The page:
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The Early Americans

The pattern of their movements some 10,000 years ago has been outlined by widely scattered clues and new determinations of their age. The second of two articles

By Frank H. H. Roberts

The Bevatron

It is one of three great machines now being built to accelerate protons to energies of more than a billion electron volts. With such accelerators physicists hope to learn more of the nucleus

By Lloyd Smith

People in Groups

Are there patterns of behavior common to every human organization? An account of studies in three aspects of the problem: communication, leadership and interaction

By David B. Hertz and Sandra Lloyd Lesser

The Common Cold

It is a subject fraught with folklore and a remarkable paucity of proved facts. Here is a summary of the four years of work at the famous Salisbury colds laboratory

By Christopher Howard Andrewes

Georgii Agricolae de re Metallica

A Renaissance genius was the earliest modern writer on mining and metallurgy

White Blood Cells v. Bacteria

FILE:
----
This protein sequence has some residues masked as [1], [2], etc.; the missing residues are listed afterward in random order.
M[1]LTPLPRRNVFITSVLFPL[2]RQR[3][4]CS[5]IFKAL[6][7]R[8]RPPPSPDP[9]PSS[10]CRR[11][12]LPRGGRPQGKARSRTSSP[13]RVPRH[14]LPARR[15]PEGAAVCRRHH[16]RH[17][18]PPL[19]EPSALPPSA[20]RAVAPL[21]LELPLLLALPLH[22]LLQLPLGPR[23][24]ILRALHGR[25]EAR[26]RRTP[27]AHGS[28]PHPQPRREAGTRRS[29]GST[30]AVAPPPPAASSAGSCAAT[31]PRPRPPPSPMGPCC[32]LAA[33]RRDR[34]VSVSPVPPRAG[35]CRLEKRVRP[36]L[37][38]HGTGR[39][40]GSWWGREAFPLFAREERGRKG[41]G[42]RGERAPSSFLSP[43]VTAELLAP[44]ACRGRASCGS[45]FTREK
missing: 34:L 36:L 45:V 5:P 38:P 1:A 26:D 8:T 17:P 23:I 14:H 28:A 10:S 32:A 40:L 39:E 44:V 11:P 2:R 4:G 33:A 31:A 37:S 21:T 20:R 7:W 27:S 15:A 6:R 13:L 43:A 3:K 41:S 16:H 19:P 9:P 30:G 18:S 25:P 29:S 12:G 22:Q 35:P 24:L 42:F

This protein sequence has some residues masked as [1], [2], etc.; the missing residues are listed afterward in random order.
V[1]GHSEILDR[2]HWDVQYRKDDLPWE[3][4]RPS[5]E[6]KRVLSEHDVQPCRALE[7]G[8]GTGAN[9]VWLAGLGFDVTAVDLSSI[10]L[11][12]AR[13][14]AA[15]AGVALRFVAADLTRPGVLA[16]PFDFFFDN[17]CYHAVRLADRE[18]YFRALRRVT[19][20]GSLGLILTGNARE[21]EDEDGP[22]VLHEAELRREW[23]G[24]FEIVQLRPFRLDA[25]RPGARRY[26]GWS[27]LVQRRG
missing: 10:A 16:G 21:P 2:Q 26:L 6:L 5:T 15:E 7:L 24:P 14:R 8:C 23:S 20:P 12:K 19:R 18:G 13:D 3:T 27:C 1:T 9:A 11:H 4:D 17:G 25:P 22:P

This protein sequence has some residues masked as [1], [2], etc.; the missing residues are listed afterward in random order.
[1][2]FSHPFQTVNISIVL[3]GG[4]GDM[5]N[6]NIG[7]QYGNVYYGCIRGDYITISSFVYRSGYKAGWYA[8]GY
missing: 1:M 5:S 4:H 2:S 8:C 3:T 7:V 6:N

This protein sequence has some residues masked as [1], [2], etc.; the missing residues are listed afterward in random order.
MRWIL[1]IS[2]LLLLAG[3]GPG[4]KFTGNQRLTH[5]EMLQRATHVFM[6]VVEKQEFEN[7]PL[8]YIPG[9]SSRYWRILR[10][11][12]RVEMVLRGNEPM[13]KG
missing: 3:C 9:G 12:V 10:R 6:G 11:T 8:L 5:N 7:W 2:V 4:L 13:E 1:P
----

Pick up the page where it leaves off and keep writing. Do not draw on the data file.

Some new observations have settled an old argument as to whether phagocytes are primary or secondary antagonists of infection. It seems that in acute infection they are the first line of defense

By W. Barry Wood Jr.

Friction

One of the most familiar phenomena is one of the most difficult to explain. What is responsible for it: surface roughness, molecular cohesion or electrical attraction?

By Frederic Palmer

Windows

Because glass is transparent to some kinds of radiation but opaque to others, it can be used to trap solar energy. This will be a major method of heating in houses of the future

By Eugene Ayres

Departments

  • 50 and 100 Years Ago: February 1951

  • Science and the Citizen: February 1951

  • Letters

    Letters to the Editors, February 1951

  • Recommended

    Books

  • Amateur Scientist

    The Amateur Astronomer

  • Departments

    Bibliography

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February 1951

See the World from a Different Perspective

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